At church last week, the pastor preached about being filled with the Holy Spirit. I am in a bit of a hurry, so here are some thoughts:
A. The pastor was saying that a barrier many Christians have when it comes to being filled with the Holy Spirit is that there are a lot of other interests and preoccupations taking up space in their hearts. A question that enters my mind when I hear this is: “Okay, so are you saying we need to be totally occupied with religion?”
I wonder the same thing when I read the Bhagavad Gita, As It Is, as Swami Prabhupada’s commentary encourages people to be totally occupied with Krishna. At the same time, the Swami also says that we can go about our daily lives, doing our daily tasks, and yet we can and should be doing those things in a state of Krishna-consciousness. That may have been what Paul was getting at when he said: “Whether therefore ye eat, or drink, or whatsoever ye do, do all to the glory of God” (I Corinthians 10:31). (Paul, though, was talking about the biblical God, not Krishna.)
The pastor was probably talking about focus: we should put more focus on God. Perhaps one can be conscious of God and one’s identity in God, though, while paying attention to other things.
B. The pastor was saying that, when we are filled with the Holy Spirit, others will look at us and see something that they want and thus will become Christians.
The question in my mind is: “Do I look at Christians and see anything in them that I want?”
Here, I am not talking about hypocritical Christians, but those who sincerely believe and try to walk the walk that they talk.
Well, I can look at other people, Christian and non-Christian, and see things that I want in terms of personal characteristics. I wish my social skills were better, for example.
Looking at Christians specifically, I can admire their joy. That does not necessarily make me want to be like them, however. I know a Christian who is enthusiastic about the Lord, for example, and that gives him joy and peace through life. But he is also somewhat of a zealot, and he is very dogmatic. I doubt that he has even thought much about, say, what someone with a homosexual orientation goes through. I wish this Christian well, but I cannot say that I want to be like him. And that’s not necessarily a horrible thing: I am where I am, similarly, and I do not expect people to want to be like me.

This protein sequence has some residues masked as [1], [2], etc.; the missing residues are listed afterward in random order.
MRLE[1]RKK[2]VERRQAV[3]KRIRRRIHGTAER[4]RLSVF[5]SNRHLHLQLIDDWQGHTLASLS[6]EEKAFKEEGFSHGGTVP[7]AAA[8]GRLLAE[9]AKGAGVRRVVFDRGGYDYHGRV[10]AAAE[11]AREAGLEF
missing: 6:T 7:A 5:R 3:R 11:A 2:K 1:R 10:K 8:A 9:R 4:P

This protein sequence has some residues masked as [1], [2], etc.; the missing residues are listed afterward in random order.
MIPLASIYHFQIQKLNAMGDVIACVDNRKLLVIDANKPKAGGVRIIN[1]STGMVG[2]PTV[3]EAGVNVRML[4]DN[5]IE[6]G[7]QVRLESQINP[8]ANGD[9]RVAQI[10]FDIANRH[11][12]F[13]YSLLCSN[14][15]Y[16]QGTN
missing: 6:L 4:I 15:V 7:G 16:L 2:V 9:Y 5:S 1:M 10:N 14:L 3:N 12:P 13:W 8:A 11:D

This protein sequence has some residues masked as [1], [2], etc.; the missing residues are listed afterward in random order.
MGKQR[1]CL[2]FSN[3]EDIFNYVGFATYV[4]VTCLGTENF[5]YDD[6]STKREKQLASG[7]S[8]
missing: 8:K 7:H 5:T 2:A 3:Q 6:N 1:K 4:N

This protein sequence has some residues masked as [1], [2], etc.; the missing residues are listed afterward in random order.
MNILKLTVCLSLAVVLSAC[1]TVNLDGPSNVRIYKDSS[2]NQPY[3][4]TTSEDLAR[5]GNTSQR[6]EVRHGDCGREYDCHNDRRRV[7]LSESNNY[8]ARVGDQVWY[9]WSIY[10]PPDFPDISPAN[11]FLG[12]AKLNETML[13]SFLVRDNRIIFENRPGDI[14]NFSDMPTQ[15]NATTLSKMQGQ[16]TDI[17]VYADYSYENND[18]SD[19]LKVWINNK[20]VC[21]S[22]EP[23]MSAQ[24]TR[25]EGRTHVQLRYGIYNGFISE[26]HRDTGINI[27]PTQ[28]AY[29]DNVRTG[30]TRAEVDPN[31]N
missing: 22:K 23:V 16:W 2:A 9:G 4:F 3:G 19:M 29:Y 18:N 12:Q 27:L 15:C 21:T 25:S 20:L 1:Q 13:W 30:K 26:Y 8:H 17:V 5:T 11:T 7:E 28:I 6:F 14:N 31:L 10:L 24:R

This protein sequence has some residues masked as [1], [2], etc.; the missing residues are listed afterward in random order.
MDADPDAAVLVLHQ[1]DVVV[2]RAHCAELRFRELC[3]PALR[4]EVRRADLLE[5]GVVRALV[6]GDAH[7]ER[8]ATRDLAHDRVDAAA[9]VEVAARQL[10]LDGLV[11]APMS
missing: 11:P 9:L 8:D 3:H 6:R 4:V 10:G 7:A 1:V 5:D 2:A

C. I guess what I am saying in (B.) is that there is a part of me that considers Christian joy to be an uninformed joy, or a joy that comes with tunnel-vision. The pastor, though, was emphasizing that the Holy Spirit gives us wisdom.
I struggle with that, albeit for other reasons than what I mentioned in (B.). I can look back at foolish decisions I made, and I do not recall the Holy Spirit attempting to dissuade me from those foolish decisions. Some may say that he was and I was not listening!
Actually, even now, when I look inside of me, all that I see is myself, rather than some other voice speaking to me and guiding me. There’s just me in there! Nobody else is home! Or so it feels.
D. The pastor was exhorting people to be patient with God. God may be waiting until we are ready before God fills us with God’s Holy Spirit. Maybe foolish decisions can make one receptive to the Holy Spirit: the pastor indirectly refers to foolish decisions that he made. The pastor also talked about the importance of prayer that includes praise, not just requests, and Bible reading that seeks understanding rather than simply plowing through verses.